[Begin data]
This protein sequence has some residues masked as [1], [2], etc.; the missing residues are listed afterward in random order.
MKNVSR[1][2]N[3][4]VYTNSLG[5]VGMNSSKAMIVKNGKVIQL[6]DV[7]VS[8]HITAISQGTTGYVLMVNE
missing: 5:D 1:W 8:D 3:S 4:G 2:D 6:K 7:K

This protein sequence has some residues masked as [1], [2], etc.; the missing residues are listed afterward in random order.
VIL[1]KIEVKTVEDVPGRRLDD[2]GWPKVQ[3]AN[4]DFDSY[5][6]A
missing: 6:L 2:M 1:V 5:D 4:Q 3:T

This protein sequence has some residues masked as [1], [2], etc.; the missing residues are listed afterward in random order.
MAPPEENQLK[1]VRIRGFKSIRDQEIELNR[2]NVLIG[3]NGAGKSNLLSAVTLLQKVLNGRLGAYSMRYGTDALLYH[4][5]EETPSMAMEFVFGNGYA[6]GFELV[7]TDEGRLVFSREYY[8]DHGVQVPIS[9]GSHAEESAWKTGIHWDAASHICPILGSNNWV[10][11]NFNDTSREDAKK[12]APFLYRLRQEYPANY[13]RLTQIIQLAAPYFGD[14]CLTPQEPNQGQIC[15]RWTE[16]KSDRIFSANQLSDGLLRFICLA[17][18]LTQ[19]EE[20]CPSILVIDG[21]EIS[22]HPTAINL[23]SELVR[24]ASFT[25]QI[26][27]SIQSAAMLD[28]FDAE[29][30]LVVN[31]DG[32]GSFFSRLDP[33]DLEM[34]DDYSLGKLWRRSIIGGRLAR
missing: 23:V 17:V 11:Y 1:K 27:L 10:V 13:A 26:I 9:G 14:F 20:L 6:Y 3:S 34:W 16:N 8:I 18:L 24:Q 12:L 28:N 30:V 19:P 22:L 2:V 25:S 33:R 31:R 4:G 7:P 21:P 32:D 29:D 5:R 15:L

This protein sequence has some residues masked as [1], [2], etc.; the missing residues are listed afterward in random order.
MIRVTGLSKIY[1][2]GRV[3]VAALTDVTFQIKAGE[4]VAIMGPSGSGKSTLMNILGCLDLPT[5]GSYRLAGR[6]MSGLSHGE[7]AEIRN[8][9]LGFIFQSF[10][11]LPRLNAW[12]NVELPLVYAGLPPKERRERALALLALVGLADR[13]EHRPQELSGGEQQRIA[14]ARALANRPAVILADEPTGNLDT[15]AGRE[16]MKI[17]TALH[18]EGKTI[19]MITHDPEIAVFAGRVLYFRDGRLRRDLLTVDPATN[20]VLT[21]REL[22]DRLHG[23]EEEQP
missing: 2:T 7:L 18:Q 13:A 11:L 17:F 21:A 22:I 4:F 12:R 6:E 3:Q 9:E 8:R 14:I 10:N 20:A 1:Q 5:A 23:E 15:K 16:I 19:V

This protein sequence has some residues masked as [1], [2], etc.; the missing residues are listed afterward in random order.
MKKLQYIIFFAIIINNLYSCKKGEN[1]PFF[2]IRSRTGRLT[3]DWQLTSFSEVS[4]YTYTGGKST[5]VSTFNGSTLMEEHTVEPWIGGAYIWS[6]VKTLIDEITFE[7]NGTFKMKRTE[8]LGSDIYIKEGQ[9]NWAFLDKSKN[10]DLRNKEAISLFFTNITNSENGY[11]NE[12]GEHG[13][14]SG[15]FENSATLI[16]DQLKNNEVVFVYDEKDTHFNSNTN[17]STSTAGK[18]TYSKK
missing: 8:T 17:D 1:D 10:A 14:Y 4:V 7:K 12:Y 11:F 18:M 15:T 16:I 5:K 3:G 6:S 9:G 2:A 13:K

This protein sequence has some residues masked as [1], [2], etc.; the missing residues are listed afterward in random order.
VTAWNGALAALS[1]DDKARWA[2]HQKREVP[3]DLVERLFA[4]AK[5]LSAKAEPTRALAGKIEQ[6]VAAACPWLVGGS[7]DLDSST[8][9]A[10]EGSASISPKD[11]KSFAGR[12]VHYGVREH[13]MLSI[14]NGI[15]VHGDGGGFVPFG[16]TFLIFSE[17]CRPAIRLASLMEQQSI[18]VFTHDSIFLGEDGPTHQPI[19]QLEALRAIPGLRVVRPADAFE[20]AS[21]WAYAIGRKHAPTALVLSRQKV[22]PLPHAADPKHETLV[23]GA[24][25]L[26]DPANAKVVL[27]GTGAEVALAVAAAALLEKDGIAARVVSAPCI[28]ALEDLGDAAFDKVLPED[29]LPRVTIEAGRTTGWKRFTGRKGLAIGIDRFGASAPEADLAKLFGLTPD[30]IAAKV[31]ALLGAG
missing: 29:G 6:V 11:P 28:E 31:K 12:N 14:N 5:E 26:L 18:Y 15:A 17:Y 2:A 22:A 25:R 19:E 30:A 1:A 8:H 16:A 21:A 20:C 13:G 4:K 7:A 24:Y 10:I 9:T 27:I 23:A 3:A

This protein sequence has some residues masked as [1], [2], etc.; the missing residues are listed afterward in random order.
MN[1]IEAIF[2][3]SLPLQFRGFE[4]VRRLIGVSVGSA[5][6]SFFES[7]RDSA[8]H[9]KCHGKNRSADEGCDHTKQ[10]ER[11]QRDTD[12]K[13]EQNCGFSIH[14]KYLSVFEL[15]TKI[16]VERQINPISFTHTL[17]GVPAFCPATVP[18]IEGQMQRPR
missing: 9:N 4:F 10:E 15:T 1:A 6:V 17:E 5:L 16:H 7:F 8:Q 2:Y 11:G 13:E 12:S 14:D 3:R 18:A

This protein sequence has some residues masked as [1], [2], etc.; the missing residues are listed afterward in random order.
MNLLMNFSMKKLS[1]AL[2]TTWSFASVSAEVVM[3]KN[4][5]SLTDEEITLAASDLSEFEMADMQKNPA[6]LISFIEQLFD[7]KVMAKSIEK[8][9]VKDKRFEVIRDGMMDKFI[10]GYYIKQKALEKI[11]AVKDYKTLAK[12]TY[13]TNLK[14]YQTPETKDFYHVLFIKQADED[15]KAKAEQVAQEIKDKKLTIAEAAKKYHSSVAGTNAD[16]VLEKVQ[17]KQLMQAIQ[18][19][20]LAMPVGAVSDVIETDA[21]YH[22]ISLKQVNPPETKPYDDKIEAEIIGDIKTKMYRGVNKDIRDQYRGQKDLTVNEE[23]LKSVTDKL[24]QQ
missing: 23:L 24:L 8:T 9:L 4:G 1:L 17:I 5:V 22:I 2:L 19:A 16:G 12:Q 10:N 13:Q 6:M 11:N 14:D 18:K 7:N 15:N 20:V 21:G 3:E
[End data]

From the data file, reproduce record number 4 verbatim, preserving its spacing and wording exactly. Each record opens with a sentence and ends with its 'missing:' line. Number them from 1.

This protein sequence has some residues masked as [1], [2], etc.; the missing residues are listed afterward in random order.
MIRVTGLSKIY[1][2]GRV[3]VAALTDVTFQIKAGE[4]VAIMGPSGSGKSTLMNILGCLDLPT[5]GSYRLAGR[6]MSGLSHGE[7]AEIRN[8][9]LGFIFQSF[10][11]LPRLNAW[12]NVELPLVYAGLPPKERRERALALLALVGLADR[13]EHRPQELSGGEQQRIA[14]ARALANRPAVILADEPTGNLDT[15]AGRE[16]MKI[17]TALH[18]EGKTI[19]MITHDPEIAVFAGRVLYFRDGRLRRDLLTVDPATN[20]VLT[21]REL[22]DRLHG[23]EEEQP
missing: 2:T 7:L 18:Q 13:A 11:L 17:F 21:A 22:I 4:F 12:R 6:E 3:Q 9:E 8:R 14:I 10:N 20:A 1:Q 5:A 23:E 15:K 16:I 19:V